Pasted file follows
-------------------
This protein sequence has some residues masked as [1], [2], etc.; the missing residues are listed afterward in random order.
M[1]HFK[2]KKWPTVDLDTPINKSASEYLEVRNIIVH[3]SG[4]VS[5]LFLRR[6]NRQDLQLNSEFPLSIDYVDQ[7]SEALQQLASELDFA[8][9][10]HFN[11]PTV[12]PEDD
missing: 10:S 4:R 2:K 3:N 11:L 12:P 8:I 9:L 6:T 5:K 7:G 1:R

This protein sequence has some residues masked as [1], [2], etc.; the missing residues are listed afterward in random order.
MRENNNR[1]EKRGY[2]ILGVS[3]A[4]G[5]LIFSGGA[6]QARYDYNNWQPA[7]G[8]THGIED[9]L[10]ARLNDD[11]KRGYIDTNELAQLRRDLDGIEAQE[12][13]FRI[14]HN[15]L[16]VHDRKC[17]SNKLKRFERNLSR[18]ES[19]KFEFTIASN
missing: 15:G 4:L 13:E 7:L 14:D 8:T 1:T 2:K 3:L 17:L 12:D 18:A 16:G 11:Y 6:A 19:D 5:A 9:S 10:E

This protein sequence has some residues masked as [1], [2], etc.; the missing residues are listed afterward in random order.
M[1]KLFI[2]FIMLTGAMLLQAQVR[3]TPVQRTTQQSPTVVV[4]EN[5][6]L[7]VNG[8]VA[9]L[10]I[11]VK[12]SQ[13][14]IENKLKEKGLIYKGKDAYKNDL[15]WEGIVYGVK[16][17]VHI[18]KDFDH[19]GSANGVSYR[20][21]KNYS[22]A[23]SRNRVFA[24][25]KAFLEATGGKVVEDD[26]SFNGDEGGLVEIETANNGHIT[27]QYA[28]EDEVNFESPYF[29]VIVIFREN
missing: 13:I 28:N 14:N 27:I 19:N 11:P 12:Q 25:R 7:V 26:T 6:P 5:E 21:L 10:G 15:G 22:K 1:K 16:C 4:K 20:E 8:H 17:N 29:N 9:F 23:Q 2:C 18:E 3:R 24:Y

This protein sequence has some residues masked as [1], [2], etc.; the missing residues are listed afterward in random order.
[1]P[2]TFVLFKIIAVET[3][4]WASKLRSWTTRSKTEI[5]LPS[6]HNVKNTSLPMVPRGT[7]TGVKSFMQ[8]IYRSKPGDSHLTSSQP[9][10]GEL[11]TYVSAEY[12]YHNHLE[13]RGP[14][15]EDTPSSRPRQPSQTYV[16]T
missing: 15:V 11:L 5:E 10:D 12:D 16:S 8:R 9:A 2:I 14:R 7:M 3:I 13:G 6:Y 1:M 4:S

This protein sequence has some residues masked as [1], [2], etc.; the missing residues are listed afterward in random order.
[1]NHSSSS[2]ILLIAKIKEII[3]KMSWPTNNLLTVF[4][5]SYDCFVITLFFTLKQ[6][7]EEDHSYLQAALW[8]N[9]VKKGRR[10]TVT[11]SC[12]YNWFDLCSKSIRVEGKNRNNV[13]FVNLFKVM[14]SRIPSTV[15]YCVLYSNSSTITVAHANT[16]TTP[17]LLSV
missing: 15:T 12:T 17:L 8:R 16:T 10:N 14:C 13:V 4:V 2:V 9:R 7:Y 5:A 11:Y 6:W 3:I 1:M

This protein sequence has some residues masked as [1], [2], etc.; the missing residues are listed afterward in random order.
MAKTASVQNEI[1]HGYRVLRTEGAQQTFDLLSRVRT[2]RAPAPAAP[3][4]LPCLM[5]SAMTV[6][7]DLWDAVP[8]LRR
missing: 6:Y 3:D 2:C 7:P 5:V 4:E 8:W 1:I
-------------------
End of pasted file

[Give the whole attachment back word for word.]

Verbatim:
This protein sequence has some residues masked as [1], [2], etc.; the missing residues are listed afterward in random order.
M[1]HFK[2]KKWPTVDLDTPINKSASEYLEVRNIIVH[3]SG[4]VS[5]LFLRR[6]NRQDLQLNSEFPLSIDYVDQ[7]SEALQQLASELDFA[8][9][10]HFN[11]PTV[12]PEDD
missing: 10:S 4:R 2:K 3:N 11:L 12:P 8:I 9:L 6:T 5:K 7:G 1:R

This protein sequence has some residues masked as [1], [2], etc.; the missing residues are listed afterward in random order.
MRENNNR[1]EKRGY[2]ILGVS[3]A[4]G[5]LIFSGGA[6]QARYDYNNWQPA[7]G[8]THGIED[9]L[10]ARLNDD[11]KRGYIDTNELAQLRRDLDGIEAQE[12][13]FRI[14]HN[15]L[16]VHDRKC[17]SNKLKRFERNLSR[18]ES[19]KFEFTIASN
missing: 15:G 4:L 13:E 7:L 14:D 8:T 1:T 2:K 3:L 17:L 12:D 18:A 16:G 11:Y 6:A 19:D 5:A 9:S 10:E

This protein sequence has some residues masked as [1], [2], etc.; the missing residues are listed afterward in random order.
M[1]KLFI[2]FIMLTGAMLLQAQVR[3]TPVQRTTQQSPTVVV[4]EN[5][6]L[7]VNG[8]VA[9]L[10]I[11]VK[12]SQ[13][14]IENKLKEKGLIYKGKDAYKNDL[15]WEGIVYGVK[16][17]VHI[18]KDFDH[19]GSANGVSYR[20][21]KNYS[22]A[23]SRNRVFA[24][25]KAFLEATGGKVVEDD[26]SFNGDEGGLVEIETANNGHIT[27]QYA[28]EDEVNFESPYF[29]VIVIFREN
missing: 13:I 28:N 14:N 27:I 19:N 11:P 12:Q 25:R 7:V 26:T 6:P 5:E 21:L 10:G 15:G 22:K 1:K 16:C 4:K 20:E 8:H 17:N 29:N 9:F 23:Q 2:C 18:E 3:R 24:Y

This protein sequence has some residues masked as [1], [2], etc.; the missing residues are listed afterward in random order.
[1]P[2]TFVLFKIIAVET[3][4]WASKLRSWTTRSKTEI[5]LPS[6]HNVKNTSLPMVPRGT[7]TGVKSFMQ[8]IYRSKPGDSHLTSSQP[9][10]GEL[11]TYVSAEY[12]YHNHLE[13]RGP[14][15]EDTPSSRPRQPSQTYV[16]T
missing: 15:V 11:L 5:E 10:D 12:D 16:S 8:R 9:A 2:I 14:R 7:M 3:I 13:G 6:Y 1:M 4:S

This protein sequence has some residues masked as [1], [2], etc.; the missing residues are listed afterward in random order.
[1]NHSSSS[2]ILLIAKIKEII[3]KMSWPTNNLLTVF[4][5]SYDCFVITLFFTLKQ[6][7]EEDHSYLQAALW[8]N[9]VKKGRR[10]TVT[11]SC[12]YNWFDLCSKSIRVEGKNRNNV[13]FVNLFKVM[14]SRIPSTV[15]YCVLYSNSSTITVAHANT[16]TTP[17]LLSV
missing: 15:T 12:T 17:L 8:R 16:T 10:N 14:C 13:V 4:V 2:V 9:R 7:Y 5:A 11:Y 6:W 3:I 1:M

This protein sequence has some residues masked as [1], [2], etc.; the missing residues are listed afterward in random order.
MAKTASVQNEI[1]HGYRVLRTEGAQQTFDLLSRVRT[2]RAPAPAAP[3][4]LPCLM[5]SAMTV[6][7]DLWDAVP[8]LRR
missing: 6:Y 3:D 2:C 7:P 5:V 4:E 8:W 1:I